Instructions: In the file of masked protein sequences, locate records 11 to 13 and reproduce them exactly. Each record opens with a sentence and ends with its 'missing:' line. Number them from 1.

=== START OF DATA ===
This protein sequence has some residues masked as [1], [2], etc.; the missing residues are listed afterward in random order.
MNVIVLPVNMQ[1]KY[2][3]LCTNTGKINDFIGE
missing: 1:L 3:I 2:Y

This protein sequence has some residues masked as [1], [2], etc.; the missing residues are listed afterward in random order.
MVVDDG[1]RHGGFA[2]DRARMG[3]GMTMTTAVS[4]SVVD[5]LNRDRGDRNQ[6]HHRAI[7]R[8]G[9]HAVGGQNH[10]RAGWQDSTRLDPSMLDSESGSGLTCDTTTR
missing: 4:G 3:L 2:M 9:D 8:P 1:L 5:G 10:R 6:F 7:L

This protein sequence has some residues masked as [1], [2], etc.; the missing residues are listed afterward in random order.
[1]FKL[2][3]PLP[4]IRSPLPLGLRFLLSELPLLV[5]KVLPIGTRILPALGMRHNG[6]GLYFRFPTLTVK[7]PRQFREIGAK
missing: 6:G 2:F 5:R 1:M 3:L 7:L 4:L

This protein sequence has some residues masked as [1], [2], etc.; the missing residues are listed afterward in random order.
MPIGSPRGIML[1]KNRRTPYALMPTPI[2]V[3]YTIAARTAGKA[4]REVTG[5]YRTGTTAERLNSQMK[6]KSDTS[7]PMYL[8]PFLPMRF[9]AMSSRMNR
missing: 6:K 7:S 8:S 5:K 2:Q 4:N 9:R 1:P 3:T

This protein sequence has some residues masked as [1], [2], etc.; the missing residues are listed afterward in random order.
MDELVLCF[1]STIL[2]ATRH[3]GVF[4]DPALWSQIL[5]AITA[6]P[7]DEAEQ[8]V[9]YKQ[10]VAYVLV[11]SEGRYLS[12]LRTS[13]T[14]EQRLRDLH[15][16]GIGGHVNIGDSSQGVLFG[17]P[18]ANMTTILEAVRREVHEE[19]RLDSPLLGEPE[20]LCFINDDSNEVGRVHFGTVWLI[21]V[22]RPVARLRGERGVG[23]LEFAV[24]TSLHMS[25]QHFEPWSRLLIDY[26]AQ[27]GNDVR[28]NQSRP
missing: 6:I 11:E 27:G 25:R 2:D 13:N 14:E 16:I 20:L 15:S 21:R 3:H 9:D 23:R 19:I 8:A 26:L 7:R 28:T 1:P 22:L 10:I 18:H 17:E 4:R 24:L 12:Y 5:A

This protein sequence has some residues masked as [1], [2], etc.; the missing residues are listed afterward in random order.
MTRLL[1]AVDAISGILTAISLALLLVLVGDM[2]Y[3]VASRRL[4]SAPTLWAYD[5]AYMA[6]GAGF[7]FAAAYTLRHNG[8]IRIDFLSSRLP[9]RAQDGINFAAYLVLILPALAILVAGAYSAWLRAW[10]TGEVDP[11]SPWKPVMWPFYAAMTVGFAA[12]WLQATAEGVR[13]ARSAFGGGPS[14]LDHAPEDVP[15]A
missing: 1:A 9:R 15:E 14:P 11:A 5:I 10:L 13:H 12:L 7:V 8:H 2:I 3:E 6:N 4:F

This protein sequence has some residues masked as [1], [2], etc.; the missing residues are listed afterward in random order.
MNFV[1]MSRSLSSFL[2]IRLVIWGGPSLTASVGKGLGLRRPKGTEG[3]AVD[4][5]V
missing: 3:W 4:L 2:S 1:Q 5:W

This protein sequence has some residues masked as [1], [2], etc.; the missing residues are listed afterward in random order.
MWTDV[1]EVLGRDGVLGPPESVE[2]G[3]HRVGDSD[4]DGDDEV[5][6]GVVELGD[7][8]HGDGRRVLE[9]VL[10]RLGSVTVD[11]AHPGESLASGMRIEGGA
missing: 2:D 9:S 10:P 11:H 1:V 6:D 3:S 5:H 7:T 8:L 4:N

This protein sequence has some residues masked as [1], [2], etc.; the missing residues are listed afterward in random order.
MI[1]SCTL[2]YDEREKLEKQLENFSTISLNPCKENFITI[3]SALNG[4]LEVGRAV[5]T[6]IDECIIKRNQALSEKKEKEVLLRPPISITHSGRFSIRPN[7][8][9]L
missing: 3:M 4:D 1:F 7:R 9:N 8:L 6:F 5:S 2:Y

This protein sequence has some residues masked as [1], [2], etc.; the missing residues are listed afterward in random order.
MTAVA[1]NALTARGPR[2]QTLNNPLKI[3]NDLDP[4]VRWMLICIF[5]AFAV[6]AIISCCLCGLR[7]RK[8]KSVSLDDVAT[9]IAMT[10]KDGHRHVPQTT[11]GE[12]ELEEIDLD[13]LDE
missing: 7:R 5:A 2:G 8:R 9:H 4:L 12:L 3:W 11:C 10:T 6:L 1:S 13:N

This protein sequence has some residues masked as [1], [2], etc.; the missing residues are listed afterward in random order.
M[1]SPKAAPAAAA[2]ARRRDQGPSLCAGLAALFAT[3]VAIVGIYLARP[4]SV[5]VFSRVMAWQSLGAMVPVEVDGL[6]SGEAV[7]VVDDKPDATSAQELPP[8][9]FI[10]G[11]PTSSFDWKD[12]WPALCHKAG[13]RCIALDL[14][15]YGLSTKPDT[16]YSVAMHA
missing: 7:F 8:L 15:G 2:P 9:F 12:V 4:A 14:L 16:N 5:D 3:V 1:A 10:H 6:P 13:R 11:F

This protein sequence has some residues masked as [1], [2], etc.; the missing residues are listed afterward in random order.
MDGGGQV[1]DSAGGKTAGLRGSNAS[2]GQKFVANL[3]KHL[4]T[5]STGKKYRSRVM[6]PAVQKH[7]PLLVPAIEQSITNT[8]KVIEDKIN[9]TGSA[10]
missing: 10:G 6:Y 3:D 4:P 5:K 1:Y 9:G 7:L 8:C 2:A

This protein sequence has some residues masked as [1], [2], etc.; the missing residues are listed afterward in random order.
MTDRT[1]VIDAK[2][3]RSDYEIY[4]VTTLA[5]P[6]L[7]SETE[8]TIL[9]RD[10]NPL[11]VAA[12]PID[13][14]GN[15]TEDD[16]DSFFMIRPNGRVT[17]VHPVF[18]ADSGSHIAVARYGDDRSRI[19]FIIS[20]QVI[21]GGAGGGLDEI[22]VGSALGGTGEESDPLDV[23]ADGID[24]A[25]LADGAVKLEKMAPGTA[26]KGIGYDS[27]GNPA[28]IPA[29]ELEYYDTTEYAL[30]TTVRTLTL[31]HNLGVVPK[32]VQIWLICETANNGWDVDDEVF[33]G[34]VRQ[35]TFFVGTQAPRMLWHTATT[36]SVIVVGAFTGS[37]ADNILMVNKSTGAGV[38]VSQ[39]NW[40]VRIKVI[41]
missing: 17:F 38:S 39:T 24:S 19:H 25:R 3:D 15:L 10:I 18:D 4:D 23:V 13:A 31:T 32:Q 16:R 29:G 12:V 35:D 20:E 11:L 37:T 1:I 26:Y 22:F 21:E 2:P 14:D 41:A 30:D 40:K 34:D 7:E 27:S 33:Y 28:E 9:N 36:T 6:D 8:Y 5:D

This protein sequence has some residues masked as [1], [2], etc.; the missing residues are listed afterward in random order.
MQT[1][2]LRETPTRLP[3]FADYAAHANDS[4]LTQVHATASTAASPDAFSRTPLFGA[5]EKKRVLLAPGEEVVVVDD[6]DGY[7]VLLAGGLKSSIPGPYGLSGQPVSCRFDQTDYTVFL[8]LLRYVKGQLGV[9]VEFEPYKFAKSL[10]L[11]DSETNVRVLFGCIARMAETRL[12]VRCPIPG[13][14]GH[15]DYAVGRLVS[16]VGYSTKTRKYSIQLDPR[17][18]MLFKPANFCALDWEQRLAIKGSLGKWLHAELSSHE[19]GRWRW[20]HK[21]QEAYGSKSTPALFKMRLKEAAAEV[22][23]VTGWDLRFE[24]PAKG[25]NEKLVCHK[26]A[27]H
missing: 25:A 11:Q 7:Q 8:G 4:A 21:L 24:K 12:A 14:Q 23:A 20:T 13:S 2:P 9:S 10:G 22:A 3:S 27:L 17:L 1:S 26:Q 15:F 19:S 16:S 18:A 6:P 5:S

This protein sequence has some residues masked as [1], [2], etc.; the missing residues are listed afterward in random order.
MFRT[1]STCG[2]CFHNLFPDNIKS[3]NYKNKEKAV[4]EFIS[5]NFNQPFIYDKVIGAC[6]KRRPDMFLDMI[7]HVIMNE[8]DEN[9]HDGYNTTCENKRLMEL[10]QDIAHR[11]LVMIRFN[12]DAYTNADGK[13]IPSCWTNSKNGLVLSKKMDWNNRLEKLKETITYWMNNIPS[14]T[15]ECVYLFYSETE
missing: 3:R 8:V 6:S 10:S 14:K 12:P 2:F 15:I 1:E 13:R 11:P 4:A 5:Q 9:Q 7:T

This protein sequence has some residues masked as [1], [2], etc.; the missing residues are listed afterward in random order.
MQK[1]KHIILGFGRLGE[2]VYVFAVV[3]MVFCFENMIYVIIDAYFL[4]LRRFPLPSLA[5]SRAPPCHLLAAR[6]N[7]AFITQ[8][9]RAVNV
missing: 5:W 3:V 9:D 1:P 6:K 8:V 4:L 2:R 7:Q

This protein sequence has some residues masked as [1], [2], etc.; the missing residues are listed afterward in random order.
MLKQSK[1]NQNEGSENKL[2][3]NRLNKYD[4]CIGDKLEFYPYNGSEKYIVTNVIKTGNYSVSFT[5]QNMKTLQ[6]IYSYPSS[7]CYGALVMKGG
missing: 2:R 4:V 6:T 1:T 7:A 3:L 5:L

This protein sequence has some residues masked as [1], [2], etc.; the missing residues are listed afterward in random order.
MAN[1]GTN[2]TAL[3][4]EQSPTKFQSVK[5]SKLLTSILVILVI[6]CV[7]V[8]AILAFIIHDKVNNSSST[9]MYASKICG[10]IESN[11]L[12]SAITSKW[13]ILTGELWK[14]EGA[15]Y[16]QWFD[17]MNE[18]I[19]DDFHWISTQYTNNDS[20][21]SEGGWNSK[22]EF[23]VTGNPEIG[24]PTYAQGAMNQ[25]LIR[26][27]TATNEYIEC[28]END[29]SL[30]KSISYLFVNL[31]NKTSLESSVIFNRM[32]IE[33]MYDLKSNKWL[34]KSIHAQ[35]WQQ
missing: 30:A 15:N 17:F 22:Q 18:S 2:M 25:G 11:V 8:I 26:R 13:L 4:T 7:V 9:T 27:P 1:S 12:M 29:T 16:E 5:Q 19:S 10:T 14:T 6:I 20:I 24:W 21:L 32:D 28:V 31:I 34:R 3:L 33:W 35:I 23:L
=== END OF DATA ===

This protein sequence has some residues masked as [1], [2], etc.; the missing residues are listed afterward in random order.
M[1]SPKAAPAAAA[2]ARRRDQGPSLCAGLAALFAT[3]VAIVGIYLARP[4]SV[5]VFSRVMAWQSLGAMVPVEVDGL[6]SGEAV[7]VVDDKPDATSAQELPP[8][9]FI[10]G[11]PTSSFDWKD[12]WPALCHKAG[13]RCIALDL[14][15]YGLSTKPDT[16]YSVAMHA
missing: 7:F 8:L 15:G 2:P 9:F 12:V 4:A 14:L 16:N 5:D 3:V 1:A 10:H 6:P 13:R 11:F

This protein sequence has some residues masked as [1], [2], etc.; the missing residues are listed afterward in random order.
MDGGGQV[1]DSAGGKTAGLRGSNAS[2]GQKFVANL[3]KHL[4]T[5]STGKKYRSRVM[6]PAVQKH[7]PLLVPAIEQSITNT[8]KVIEDKIN[9]TGSA[10]
missing: 10:G 6:Y 3:D 4:P 5:K 1:Y 9:G 7:L 8:C 2:A

This protein sequence has some residues masked as [1], [2], etc.; the missing residues are listed afterward in random order.
MTDRT[1]VIDAK[2][3]RSDYEIY[4]VTTLA[5]P[6]L[7]SETE[8]TIL[9]RD[10]NPL[11]VAA[12]PID[13][14]GN[15]TEDD[16]DSFFMIRPNGRVT[17]VHPVF[18]ADSGSHIAVARYGDDRSRI[19]FIIS[20]QVI[21]GGAGGGLDEI[22]VGSALGGTGEESDPLDV[23]ADGID[24]A[25]LADGAVKLEKMAPGTA[26]KGIGYDS[27]GNPA[28]IPA[29]ELEYYDTTEYAL[30]TTVRTLTL[31]HNLGVVPK[32]VQIWLICETANNGWDVDDEVF[33]G[34]VRQ[35]TFFVGTQAPRMLWHTATT[36]SVIVVGAFTGS[37]ADNILMVNKSTGAGV[38]VSQ[39]NW[40]VRIKVI[41]
missing: 17:F 38:S 39:T 24:S 19:H 25:R 3:D 15:L 10:I 18:D 4:D 23:V 13:A 31:T 32:Q 16:R 29:G 12:V 35:D 20:E 11:L 37:T 1:I 26:Y 22:F 21:E 2:P 14:D 41:A 30:D 40:K 34:D 7:E 27:S 33:Y 28:E 9:N 36:T 6:D 8:Y 5:D